During the presidential budgeting process, OMB would provide agencies with a total amount of incremental costs that will be allowed for each new agency in issuing new and repealing rules for the next fiscal years. No rules exceeding the agency’s total incremental cost allowance would be permitted unless required by law or approved in writing by the OMB Director. The total incremental cost allowance may allow an increase or require a reduction in total regulatory cost.

Impact

Federal agencies proposing new regulations; OMB; and the U.S. economy.

Cost of House Bill H.R. 4309

A CBO cost estimate is unavailable.

More Information

In-Depth: Sponsoring Rep. Luke Messer (R-IN) introduced this bill to codify and expand upon an executive order issued by President Donald Trump to require federal agencies to repeal two regulations for each new regulation approved:

“The American economy and taxpayers are being crushed by endless and often unnecessary federal regulations. Hoosiers expect us to get the size of the federal government under control. Making this executive order permanent will reduce the size of federal bureaucracy, get the government out of the way and help kickstart the economy.”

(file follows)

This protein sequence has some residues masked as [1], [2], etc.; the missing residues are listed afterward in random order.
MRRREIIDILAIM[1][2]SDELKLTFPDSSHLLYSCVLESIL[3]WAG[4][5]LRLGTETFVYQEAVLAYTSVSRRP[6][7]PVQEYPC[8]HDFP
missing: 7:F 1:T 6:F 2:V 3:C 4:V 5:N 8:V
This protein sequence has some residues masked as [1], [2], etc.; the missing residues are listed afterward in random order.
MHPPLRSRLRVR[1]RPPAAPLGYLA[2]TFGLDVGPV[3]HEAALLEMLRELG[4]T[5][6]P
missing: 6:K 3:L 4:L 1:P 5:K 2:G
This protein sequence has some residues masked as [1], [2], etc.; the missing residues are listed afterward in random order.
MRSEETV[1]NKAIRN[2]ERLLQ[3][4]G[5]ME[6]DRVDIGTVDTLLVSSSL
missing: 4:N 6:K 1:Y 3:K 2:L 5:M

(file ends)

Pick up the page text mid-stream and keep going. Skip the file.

Of Note: A 2016 study by the Competitive Enterprise Institute (a libertarian think tank) estimated the cost of federal regulations to the U.S. economy at $1.885 trillion.


Media:

Summary by Eric Revell

(Photo Credit: BCFC / iStock)

AKA

Regulatory Relief Act of 2017

Official Title

To codify Executive Order 13771, and for other purposes.

bill Progress


  • Not enacted
    The President has not signed this bill
  • The senate has not voted
  • The house has not voted
      house Committees
      Committee on Oversight and Reform
      Committee on the Judiciary
      Antitrust, Commercial and Administrative Law
    IntroducedNovember 8th, 2017